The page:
302 KAR 10:080. Shell, albumen and yolk specifications.

 

      RELATES TO: KRS 260.620

      STATUTORY AUTHORITY: KRS 260.560, 260.620

      NECESSITY, FUNCTION, AND CONFORMITY: This administrative regulation prescribes shell, albumen, and yolk specifications.

 

      Section 1. The shell requirements in the standards of quality for individual eggs shall be governed by the following specifications:

      (1) Clean: a shell that is free from foreign matter, and from stains or discolorations that are readily visible. Eggs with only very small specks or stains may be considered clean, if such eggs are not of sufficient number in a package to detract appreciably from its appearance. Eggs that show traces of processing oil on the shell are considered clean unless the shell is otherwise soiled.

      (2) Dirty: a shell with adhering dirt or prominent stains, or slight to moderate stains covering more than one-fourth (1/4) of the shell surface.

      (3) Unbroken: a shell that is free from checks or breaks.

      (4) Checked or cracked. A checked or cracked shell is one that has an actual break in the shell, but its membranes are unbroken, and its contents do not leak.

      (5) Leaker. A leaker is an egg in which the shell and shell membrane are broken to the extent that the egg contents are exuding, or are free to exude through the shell.

      (6) Normal. A normal shell is one that approximates the usual shape, and that is of good even texture, and strength, and free from distinct ridges, rough areas, thin spots or other conditions not common to good shells. Slight ridges and rough areas that do not affect materially the shape, texture and strength of the shell are permitted.

      (7) Slightly abnormal: a shell that may be somewhat unusual in shape, or one that may be somewhat faulty in texture or strength. It may also show distinct but not pronounced ridges, thin spots, or rough areas.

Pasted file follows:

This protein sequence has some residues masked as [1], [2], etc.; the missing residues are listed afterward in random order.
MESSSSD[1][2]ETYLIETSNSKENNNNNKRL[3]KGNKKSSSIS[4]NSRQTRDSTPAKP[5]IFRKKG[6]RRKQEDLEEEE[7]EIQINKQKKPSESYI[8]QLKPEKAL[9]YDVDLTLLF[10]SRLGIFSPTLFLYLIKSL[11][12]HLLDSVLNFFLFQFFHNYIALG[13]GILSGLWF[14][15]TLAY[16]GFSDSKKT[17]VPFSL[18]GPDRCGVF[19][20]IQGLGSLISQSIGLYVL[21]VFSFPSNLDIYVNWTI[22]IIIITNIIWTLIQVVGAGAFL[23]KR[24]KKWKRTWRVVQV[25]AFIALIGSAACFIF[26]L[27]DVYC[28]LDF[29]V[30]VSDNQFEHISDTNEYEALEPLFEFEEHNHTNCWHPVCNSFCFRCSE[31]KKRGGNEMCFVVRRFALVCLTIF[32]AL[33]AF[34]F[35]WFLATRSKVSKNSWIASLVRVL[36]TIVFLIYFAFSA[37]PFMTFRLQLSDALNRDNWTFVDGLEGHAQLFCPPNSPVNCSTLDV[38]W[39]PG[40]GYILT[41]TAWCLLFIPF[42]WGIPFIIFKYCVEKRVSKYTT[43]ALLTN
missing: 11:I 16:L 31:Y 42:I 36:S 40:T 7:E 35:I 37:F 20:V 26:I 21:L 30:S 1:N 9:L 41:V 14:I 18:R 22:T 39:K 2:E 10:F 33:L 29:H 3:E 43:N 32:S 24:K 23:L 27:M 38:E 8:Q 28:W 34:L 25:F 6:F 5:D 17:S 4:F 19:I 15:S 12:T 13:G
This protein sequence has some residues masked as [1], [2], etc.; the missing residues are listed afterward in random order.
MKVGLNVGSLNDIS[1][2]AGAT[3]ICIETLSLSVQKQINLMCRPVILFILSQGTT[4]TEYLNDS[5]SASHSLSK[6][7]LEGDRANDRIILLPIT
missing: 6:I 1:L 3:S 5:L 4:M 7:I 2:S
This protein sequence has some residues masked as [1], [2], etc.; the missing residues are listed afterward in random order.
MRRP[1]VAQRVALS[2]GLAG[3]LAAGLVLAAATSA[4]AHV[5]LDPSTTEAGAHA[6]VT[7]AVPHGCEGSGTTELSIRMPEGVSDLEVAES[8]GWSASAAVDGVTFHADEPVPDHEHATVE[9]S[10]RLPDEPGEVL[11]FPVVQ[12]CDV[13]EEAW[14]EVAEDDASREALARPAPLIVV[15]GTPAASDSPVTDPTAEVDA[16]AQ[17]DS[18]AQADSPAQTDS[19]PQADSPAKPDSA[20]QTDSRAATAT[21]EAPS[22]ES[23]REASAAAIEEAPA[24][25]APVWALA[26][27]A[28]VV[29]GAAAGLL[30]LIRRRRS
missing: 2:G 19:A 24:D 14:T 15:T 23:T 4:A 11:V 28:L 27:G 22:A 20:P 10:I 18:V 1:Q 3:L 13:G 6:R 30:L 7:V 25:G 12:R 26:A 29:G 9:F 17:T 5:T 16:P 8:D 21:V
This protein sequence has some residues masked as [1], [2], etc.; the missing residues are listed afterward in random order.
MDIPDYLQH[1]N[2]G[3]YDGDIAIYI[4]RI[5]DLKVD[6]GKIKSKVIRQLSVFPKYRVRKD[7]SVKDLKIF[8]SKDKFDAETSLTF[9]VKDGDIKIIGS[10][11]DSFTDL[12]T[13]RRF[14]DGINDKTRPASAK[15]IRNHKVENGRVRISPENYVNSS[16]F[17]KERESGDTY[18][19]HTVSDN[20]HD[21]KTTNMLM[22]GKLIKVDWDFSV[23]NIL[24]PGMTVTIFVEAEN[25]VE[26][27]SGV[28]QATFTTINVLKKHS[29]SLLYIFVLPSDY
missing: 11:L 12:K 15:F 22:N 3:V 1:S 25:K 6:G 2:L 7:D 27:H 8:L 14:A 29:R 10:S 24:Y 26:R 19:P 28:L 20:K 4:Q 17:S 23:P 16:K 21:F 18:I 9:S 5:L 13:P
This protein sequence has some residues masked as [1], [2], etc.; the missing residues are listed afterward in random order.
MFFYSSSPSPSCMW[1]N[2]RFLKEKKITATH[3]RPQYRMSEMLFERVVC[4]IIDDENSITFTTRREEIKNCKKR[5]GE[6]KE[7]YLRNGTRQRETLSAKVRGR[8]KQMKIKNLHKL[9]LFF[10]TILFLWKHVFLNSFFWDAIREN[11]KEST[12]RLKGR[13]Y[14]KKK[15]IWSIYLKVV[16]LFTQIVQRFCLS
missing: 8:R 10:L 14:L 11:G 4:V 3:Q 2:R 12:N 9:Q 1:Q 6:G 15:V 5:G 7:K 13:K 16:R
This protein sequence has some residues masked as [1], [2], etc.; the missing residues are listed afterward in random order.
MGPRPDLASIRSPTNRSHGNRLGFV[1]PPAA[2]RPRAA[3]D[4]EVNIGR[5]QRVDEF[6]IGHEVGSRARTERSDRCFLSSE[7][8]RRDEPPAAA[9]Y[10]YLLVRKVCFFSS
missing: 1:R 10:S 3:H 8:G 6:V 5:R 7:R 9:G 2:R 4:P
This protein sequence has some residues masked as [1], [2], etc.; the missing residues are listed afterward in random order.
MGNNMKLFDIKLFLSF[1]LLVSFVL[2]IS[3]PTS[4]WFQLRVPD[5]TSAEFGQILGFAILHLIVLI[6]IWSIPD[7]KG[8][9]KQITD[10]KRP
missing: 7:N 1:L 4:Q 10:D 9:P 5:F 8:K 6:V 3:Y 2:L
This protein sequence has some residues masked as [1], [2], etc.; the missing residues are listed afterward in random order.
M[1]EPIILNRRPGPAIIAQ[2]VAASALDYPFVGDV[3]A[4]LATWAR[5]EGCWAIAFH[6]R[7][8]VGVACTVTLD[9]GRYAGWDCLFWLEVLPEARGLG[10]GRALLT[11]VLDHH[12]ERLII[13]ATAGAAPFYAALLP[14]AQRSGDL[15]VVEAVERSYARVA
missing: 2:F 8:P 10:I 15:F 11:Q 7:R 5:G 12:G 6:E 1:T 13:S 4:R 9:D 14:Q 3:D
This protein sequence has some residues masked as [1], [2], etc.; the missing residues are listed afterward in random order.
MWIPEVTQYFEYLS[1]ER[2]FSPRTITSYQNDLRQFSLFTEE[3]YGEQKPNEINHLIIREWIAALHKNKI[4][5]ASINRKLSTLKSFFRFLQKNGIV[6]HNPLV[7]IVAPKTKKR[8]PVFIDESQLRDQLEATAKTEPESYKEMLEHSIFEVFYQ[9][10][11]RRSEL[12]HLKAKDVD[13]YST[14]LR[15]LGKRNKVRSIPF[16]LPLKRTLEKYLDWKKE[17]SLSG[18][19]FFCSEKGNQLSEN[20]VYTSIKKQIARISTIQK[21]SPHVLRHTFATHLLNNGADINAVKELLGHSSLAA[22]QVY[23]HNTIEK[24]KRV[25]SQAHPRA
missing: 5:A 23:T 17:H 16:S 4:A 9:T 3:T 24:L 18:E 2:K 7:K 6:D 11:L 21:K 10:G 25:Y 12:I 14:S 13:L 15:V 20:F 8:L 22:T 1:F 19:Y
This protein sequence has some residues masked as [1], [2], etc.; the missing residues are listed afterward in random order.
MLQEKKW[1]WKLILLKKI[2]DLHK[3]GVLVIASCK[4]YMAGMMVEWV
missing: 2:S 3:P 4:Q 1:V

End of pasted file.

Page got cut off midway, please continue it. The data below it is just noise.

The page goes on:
(8) Abnormal: a shell that may be decidedly misshapen or that may be decidedly faulty in texture or strength or that may show pronounced ridges, rough spots or other defects.

      (9) Depth of air cell. The depth of the air cell, when in its natural position is the distance from the large end of the egg to the plane passing through the egg at the point where the lower air cell membrane touches the shell.

      (10) Practically regular air cell: an air cell that maintains a practically fixed position in the egg and shows a fairly even outline, with no more than one-eighth (1/8) inch movement in any direction as the egg is rotated.

      (11) Free air cell: an air cell that moves freely toward the uppermost point in the egg as the egg is rotated slowly.

      (12) Bubbly air cell: a ruptured air cell resulting in one (1) or more small separate air bubbles usually floating beneath the main air cell.

 

      Section 2. The albumen requirements in the standards of quality for individual eggs shall be governed by the following specifications:

      (1) Clear: a white that is free from discoloration or from any foreign bodies floating in it. Prominent chalazas should not be confused with foreign bodies such as spots or blood clots.

      (2) Firm: a white that is sufficiently thick or viscous to permit but unlimited movement of the yolk from the center of the egg, thus preventing the yolk outline from being more than slightly outlined, when the egg is twirled.

      (3) Reasonably firm: a white that is somewhat less thick or viscous than a firm white. A reasonably firm white permits the yolk to move somewhat more freely from its normal position in the center of the egg, and approach the shell more closely. This would result in a fairly well defined yolk outline when the egg is twirled.